World's longest, deepest rail tunnel set for grand opening in Switzerland
The 57 km twin-bore Gotthard base tunnel will provide a high-speed rail link under the Swiss Alps between northern and southern Europe
The world's longest and deepest rail tunnel is to be officially opened in Switzerland, after almost two decades of construction work, a media report said on Wednesday.
The 57 km twin-bore Gotthard base tunnel will provide a high-speed rail link under the Swiss Alps between northern and southern Europe, BBC reported.
The tunnel will overtake Japan's 53.9 km Seikan rail tunnel as the longest in the world and push the 50.5 km Channel Tunnel linking Britain and France into third place.
The project, which cost more than $12 billion to build, was endorsed by Swiss voters in a referendum in 1992. Voters then backed a proposal from environmental groups to move all freight travelling through Switzerland from road to rail two years later.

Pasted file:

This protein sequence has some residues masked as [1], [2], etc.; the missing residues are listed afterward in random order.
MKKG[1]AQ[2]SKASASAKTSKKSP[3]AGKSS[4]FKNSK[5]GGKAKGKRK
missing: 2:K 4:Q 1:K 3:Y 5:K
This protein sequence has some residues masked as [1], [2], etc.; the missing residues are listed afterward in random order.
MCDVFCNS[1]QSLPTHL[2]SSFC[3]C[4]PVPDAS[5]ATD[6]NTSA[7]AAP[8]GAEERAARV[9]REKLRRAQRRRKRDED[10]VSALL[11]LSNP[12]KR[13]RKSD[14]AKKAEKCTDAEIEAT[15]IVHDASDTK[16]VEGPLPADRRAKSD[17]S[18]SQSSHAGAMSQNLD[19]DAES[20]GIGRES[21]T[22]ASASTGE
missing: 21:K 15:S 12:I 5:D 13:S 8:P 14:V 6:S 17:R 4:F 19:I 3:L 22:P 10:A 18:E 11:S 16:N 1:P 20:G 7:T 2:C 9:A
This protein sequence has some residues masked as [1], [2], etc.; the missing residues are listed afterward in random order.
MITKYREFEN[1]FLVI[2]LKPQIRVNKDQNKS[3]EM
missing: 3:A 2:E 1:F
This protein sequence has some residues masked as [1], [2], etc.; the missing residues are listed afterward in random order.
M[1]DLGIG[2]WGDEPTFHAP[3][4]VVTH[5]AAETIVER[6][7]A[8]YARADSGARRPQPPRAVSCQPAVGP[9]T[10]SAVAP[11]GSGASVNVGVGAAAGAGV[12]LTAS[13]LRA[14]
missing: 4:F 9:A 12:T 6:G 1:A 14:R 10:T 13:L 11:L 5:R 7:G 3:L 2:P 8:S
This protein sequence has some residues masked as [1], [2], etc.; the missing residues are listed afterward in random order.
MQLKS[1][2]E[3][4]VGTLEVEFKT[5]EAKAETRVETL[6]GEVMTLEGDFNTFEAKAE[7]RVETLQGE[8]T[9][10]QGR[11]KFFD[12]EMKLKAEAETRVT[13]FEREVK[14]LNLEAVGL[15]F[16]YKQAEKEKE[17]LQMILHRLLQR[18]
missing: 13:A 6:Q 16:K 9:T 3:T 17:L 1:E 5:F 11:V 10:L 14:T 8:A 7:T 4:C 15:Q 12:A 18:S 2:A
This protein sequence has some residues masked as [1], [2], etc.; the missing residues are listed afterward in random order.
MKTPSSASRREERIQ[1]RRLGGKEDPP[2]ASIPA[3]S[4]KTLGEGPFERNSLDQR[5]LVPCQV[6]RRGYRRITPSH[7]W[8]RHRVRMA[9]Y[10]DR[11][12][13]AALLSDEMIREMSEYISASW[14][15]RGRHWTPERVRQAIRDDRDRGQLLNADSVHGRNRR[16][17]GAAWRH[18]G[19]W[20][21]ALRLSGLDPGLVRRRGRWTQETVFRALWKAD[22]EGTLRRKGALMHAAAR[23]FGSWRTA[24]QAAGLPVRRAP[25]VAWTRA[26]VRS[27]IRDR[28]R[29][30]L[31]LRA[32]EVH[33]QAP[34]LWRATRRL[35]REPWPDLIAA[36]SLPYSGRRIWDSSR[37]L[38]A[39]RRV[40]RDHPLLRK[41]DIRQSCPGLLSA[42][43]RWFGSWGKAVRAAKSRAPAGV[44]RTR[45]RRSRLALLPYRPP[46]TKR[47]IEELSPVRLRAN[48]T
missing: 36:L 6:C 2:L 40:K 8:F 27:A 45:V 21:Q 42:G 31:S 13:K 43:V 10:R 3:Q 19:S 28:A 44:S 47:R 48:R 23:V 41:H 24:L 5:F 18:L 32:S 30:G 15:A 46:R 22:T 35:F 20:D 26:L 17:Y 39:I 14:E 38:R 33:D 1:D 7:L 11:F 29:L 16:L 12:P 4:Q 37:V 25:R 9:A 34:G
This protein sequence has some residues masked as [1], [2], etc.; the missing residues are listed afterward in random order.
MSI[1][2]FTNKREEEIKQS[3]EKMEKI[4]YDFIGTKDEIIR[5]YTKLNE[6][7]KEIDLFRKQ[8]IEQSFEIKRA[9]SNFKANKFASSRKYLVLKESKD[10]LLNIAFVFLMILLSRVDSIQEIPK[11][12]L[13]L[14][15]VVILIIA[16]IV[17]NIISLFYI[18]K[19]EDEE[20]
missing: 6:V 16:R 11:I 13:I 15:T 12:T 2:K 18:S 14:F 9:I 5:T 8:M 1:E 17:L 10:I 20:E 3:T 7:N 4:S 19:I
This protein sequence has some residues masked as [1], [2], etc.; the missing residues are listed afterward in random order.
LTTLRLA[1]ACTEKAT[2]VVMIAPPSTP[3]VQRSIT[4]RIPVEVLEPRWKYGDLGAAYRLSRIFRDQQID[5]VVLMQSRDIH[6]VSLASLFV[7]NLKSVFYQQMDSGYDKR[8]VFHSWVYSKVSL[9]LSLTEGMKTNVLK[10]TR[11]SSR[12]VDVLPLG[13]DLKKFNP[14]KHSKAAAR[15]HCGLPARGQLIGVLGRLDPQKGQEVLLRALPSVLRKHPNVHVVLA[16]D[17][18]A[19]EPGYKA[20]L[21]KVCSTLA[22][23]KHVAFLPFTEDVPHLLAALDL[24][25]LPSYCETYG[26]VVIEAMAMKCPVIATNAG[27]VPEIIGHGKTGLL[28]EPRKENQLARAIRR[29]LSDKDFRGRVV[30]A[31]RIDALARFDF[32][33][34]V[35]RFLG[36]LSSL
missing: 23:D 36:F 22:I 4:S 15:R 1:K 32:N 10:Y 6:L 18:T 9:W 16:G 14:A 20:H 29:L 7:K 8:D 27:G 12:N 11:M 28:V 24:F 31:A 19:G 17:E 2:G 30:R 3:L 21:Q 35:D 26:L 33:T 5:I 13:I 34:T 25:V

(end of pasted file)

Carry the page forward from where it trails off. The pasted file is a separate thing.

The completed tunnel travels up to 2.5 km below the surface of the mountains above and through rock.
Engineers had to dig and blast through 73 different kinds of rock, some as hard as granite and others as soft as sugar.
Nine workers were killed during the work.
When full services begin in December, the journey time for travellers between Zurich and Milan will be reduced by an hour to two hours and 40 minutes.
About 260 freight trains and 65 passenger trains will pass through the tunnel in as little as 17 minutes.